HP Photosmart 8750
Review Date: April 11th 2005
(out of 5 stars)
The HP Photosmart 8750 is an easy to use and very well-built 9-colour inkjet printer that delivers great image quality, producing fantastic colour and black and white prints straight out of the box on matt, satin and glossy papers. HP's ICC profiles seem to be extremely accurate - there is no need to spend endless amounts of time or money on profiling to obtain accurate prints with the HP Photosmart 8750 (at least on HP's own range of papers). The new 9th colour, blue, does make a noticeable difference when you compare prints made on the Photosmart 8750 and the 8-colour Photosmart 8450 side-by-side. Blues are more vibrant and other colours appear more accurate. If you have always struggled with black and white printing in particular, then the HP Photosmart 8750 will be a breath of fresh air. This is the one of the first inkjet printers to produce truly neutral black and white prints using the supplied inkset - most other inkjets introduce some kind of unwanted colour cast, or require you to make further investment in a RIP or dedicated 3rd-party inkset. With the HP Photosmart 8750 you can get truly neutral black and white prints straight out of the box, although the printer driver software won't allow them to be bordlerless or colour managed from Photoshop.
The three main aspects that the HP Photosmart 8750 doesn't score so highly on are speed, running costs and the lack of a colour LCD screen. The Photosmart 8750 is about as quick as the Epson Stylus Photo 2100 / 2200 printer, but both are much slower than Canon's A3 inkjets. If you require the fastest prints then Canon's A3 printers are the best choice, although their output isn't as long-lasting as HP's and Epson's. Running costs on the HP Photosmart 8750 are higher than on competitors' printers - both ink cartridge and paper prices are higher across the range and the lack of separate ink cartridges for each colour means that if one colour runs out on the Photosmart 8750, you have to replace the whole cartridge, even if the other 2 colours in that cartridge still have ink left. This probably won't be of concern to the professional photographer who is selling their work, but it may put off the average consumer who wants to make 13x19inch prints at a reasonable cost. The lack of an LCD screen is also of less importance to the professional, who will most likely make all of their prints from a computer via an application like Adobe Photoshop using ICC profiles. Again the most affected group will probably be the general consumer. For them printing from a memory card is likely to be a fairly high priority, and unfortunately the lack of a colour LCD screen that allows you to preview your images makes it more difficult than it should be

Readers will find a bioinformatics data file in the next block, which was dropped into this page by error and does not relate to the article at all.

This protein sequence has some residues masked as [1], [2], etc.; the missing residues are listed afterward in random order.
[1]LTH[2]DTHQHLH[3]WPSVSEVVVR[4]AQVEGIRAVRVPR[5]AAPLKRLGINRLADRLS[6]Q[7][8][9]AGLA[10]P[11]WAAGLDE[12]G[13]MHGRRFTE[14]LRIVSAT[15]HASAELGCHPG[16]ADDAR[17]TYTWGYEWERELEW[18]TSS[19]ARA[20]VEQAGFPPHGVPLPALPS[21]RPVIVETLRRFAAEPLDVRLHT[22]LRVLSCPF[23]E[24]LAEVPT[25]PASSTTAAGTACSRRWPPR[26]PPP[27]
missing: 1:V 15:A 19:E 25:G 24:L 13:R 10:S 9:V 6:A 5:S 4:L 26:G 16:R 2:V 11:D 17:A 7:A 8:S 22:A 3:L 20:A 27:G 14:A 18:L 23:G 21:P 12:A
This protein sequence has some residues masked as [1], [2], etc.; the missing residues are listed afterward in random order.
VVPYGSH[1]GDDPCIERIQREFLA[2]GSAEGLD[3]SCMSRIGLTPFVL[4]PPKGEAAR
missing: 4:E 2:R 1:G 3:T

So in summary the HP Photosmart 8750 will be of greater interest to professionals and keen amateur photographers who won't be put off by the slow printing speeds, relatively high running costs and the lack of a colour LCD screen. The general consumer whom HP are also targeting may be put off by one or a combination of these three factors. On the other hand, the HP Photosmart 8750 does produce extremely accurate colour and black and white prints out of the box that will literally last for over 100 years, so you won't have to spend time and money on rectifying colour mismatches or reprinting. The HP Photosmart 8750 is not the answer to everyone's needs, but it is a fantastic printer in its own right and one that mounts a serious challenge to the likes of Epson and Canon.